xi's moments
Home | Africa

Upsurge of desert locusts in E Africa could lead to devastating food shortages

By Edith Mutethya in Nairobi, Kenya | chinadaily.com.cn | Updated: 2020-06-17 17:32

Despite ongoing control efforts, humanitarian agencies remain concerned about the desert locust situation in Ethiopia, Kenya and Somalia, with the UN Food and Agriculture Organization warning that the continued risk of the current upsurge could develop into a plague by the end of 2020.

Bands of hoppers, immature, wingless locusts, have formed in all three countries, and will begin developing into immature swarms in the coming days.

The new swarms are projected to spread to previously unaffected parts of Ethiopia, reaching as far as the country's northern highlands in July.

Infestations will likely also extend further into additional areas of Djibouti, Eritrea, Somalia, and Sudan during June, according to FAO.

Relief agencies are also concerned that unmitigated breeding in Yemen, where conflict and coronavirus-related restrictions are hindering efforts to scale up surveillance and control interventions, could amplify the scale of the current upsurge.

Breeding is underway along the southern coast and in the interior of Yemen, and subsequent swarms could invade Ethiopia and Somalia or travel east into India and Pakistan, depending on wind patterns.

The food and agricultural organization said without additional rain, locusts are unlikely to remain in Kenya for a third generation of breeding.

Aided by prevailing winds, swarms will reinvade adjacent parts of Ethiopia, moving into the Rift Valley and continuing on to Ethiopia's Afar, Amhara, Dire Dawa, and Tigray regions, where recent rainfall and subsequent flooding have produced suitable breeding conditions.

Other swarms also are expected to traverse South Sudan and enter southern Sudan's summer breeding areas in the coming weeks.

Meanwhile, desert locusts have continued to damage vital pastureland in affected areas of East Africa in recent months, adversely impacting the livelihoods of pastoral populations in eastern Ethiopia and northern Somalia in particular, according to the Famine Early Warning Systems Network.

Additionally, the formation of new, immature swarms, the stage when locusts are most voracious and mobile, coincides with the beginning of the harvest season in parts of the region, further threatening food security and livelihoods in affected areas.

The UN organization said effective control measures are critical for safeguarding crops as the harvest in Ethiopia and first season harvests in parts of South Sudan begin in June, as well as preventing damage during the anticipated harvest in Somalia in July and long rains maize harvests in eastern and northern Kenya in July and August.

According to the World Bank, unless infestations in East Africa and Yemen are adequately contained, damage and losses caused by the pests could reach up to an estimated $8.5 billion by the end of 2020. Ethiopia will be most affected, with potential losses valued at up to $2.8 billion.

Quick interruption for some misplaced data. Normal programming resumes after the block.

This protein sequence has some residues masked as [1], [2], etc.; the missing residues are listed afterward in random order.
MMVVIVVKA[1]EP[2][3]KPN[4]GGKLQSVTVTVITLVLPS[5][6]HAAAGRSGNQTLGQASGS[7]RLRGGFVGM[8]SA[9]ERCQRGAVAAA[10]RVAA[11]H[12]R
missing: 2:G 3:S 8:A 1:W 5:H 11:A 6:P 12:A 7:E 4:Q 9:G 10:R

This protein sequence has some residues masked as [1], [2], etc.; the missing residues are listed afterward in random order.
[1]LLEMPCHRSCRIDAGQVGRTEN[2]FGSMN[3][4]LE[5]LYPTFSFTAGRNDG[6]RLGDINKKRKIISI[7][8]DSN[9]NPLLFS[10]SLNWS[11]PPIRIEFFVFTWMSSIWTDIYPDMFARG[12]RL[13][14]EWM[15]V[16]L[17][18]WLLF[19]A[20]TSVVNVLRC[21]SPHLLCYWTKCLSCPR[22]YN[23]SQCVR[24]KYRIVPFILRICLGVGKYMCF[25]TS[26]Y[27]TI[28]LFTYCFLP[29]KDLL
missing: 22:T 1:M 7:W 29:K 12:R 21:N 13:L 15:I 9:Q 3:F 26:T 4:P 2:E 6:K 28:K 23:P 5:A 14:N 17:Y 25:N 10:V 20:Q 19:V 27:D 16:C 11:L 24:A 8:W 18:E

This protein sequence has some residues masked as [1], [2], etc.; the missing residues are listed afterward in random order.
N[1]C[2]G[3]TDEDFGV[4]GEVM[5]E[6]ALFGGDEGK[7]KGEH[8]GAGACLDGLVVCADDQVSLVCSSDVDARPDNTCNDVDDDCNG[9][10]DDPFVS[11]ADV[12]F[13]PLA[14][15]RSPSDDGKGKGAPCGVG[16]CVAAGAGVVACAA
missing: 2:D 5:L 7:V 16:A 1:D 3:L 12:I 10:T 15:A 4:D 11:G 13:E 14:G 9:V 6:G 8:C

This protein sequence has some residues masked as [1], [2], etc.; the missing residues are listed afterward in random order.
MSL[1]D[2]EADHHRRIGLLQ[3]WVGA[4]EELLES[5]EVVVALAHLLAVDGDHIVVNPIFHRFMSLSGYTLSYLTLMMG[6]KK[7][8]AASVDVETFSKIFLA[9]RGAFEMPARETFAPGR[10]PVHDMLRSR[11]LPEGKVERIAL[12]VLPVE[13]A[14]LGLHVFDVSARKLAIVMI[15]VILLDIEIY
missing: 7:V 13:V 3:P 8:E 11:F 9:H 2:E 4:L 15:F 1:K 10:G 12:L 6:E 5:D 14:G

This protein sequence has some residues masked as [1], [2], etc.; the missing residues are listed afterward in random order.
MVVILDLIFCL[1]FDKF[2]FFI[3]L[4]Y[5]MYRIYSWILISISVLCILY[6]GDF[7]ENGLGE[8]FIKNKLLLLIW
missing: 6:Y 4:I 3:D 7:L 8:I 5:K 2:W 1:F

The Famine Early Warning Systems Network expects locusts to cause significant damage to cereal crops in agro-pastoral areas of northwestern Somalia during June. The pests could impact the harvest if infestations spread to southern areas of the country in July.

"Locust and flood-related damage alone may reduce agricultural yields in Somalia by 10 to 15 percent compared to the long-term average," FAO said.

The agency adds that in the absence of sustained, large-scale humanitarian assistance, up to 3.5 million people across Somalia could face crisis or worse levels of acute food insecurity in the coming months.

Based on preliminary assessments, the food and agricultural organization estimates that locusts could devour up to 20 percent, or approximately 40,000 metric tons, of crops in affected areas of South Sudan, an amount sufficient to feed approximately 278,000 people for one year.

Households in the country are already facing limited food access due to the impact of coronavirus mitigation measures, unusually heavy flooding in late 2019, ongoing conflict, poor macroeconomic conditions, and high food prices.

The food and agricultural organization said coronavirus-related movement and shipping restrictions continue to impact desert locust response in several countries. Planned operations in Sudan have been delayed, with the Sudan's Plant Protection Department unable to dispatch supplies and equipment as rapidly as planned.

The restrictions also have delayed the delivery of approximately 30,000 liters of pesticides in Kenya.

Global Edition
Copyright 1995 - . All rights reserved. The content (including but not limited to text, photo, multimedia information, etc) published in this site belongs to China Daily Information Co (CDIC). Without written authorization from CDIC, such content shall not be republished or used in any form. Note: Browsers with 1024*768 or higher resolution are suggested for this site.
License for publishing multimedia online 0108263

Registration Number: 130349